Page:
By Ed Little
A Reading from Colossians 1:15-23
15 He is the image of the invisible God, the firstborn of all creation; 16 for in him all things in heaven and on earth were created, things visible and invisible, whether thrones or dominions or rulers or powers — all things have been created through him and for him. 17 He himself is before all things, and in him all things hold together. 18 He is the head of the body, the church; he is the beginning, the firstborn from the dead, so that he might come to have first place in everything. 19 For in him all the fullness of God was pleased to dwell, 20 and through him God was pleased to reconcile to himself all things, whether on earth or in heaven, by making peace through the blood of his cross.
21 And you who were once estranged and hostile in mind, doing evil deeds, 22 he has now reconciled in his fleshly body through death, so as to present you holy and blameless and irreproachable before him — 23 provided that you continue securely established and steadfast in the faith, without shifting from the hope promised by the gospel that you heard, which has been proclaimed to every creature under heaven. I, Paul, became a servant of this gospel.
Many years ago, I was teaching an adult Bible study on today’s passage: “In [Christ] the fullness of God was pleased to dwell.” From there, we turned to John: “In the beginning was the Word, and the Word was with God, and the Word was God” (1:14). The New Testament bears witness, I said, not only to the humanity of Jesus Christ, but also his divinity. At that point, an older parishioner named Bob looked up from his Bible with amazement on his face. “Father Ed,” he asked, “are you telling me that Jesus is God?” “Why, yes I am.” “But that’s wonderful!” he replied. My friend was a long-time Christian, a dedicated member of the church; and now, late in life, the coin finally dropped. Jesus’ identity came clear.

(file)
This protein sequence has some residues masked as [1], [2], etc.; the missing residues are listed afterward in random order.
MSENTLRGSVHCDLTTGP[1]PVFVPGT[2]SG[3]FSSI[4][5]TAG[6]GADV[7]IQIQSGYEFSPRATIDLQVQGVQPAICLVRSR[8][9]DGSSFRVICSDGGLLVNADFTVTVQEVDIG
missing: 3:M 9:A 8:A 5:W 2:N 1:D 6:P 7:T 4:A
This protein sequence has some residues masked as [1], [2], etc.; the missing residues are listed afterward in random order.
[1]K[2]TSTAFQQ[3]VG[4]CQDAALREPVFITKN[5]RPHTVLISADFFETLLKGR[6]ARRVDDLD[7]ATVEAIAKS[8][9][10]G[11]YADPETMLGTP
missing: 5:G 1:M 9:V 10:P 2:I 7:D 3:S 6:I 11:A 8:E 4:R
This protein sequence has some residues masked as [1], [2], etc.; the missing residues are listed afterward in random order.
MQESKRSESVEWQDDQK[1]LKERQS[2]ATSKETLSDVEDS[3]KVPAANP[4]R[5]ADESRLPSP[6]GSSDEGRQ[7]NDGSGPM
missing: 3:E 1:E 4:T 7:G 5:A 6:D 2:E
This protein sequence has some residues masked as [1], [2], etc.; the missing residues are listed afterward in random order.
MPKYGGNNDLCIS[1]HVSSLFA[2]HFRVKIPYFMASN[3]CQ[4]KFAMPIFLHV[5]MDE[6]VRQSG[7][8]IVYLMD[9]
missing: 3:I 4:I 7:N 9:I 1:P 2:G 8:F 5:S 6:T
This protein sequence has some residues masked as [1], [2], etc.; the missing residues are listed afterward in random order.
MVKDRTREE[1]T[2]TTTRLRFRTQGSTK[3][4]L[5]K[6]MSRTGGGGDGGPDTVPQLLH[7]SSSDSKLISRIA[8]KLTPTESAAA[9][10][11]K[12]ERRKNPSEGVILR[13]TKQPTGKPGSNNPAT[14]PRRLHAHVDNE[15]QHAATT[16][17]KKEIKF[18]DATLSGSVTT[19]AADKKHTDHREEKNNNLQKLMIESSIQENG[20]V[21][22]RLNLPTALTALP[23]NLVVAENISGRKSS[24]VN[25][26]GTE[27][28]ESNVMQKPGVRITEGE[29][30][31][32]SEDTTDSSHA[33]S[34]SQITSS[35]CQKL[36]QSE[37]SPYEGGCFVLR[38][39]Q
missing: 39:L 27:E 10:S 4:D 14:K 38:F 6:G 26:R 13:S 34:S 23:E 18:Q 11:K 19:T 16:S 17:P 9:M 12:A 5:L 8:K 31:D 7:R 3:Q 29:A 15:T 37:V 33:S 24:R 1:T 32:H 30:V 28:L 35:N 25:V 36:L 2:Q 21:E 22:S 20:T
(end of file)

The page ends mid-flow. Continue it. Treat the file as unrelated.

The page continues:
Paul is writing to people he’d never met. Someone else had founded the Colossian church. But Paul wants to be certain that he and his readers are on the same spiritual page; and so he begins his letter with the basics. At the heart of these basics is the identity of Jesus — who he is and what he does on our behalf. “You who were once estranged and hostile in mind … [Christ] has now reconciled in his body through death.” The miracle of the Incarnation leads wondrously to the miracle of redemption. Christmas and the Paschal Mystery are forever bound together.
There’s always a danger of dismissing these basics as “mere doctrine” and moving too quickly to action, whether on a personal or on a corporate level. Actions, to be sure, are essential. They give reality to our Christian proclamation. But they are rooted in the person and work of Jesus Christ. It’s no surprise, then, that many of Paul’s letters begin with the identity of Jesus, and only then move to the moral implications. My friend Bob discovered that truth late in life, and it changed him ever after. How has the identity of Jesus transformed you?
The Rt. Rev. Edward S. Little II was bishop of Northern Indiana for 16 years after serving parishes in Chicago, Los Angeles, and San Joaquin. He is the author of three books; most recently: The Heart of a Leader: St. Paul as Mentor, Model, and Encourager (2020).
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Daily Devotional Cycle of Prayer
Today we pray for:
The Diocese of Lebombo – The Anglican Church of Southern Africa
All Saints Episcopal Church, Jacksonville, Fla.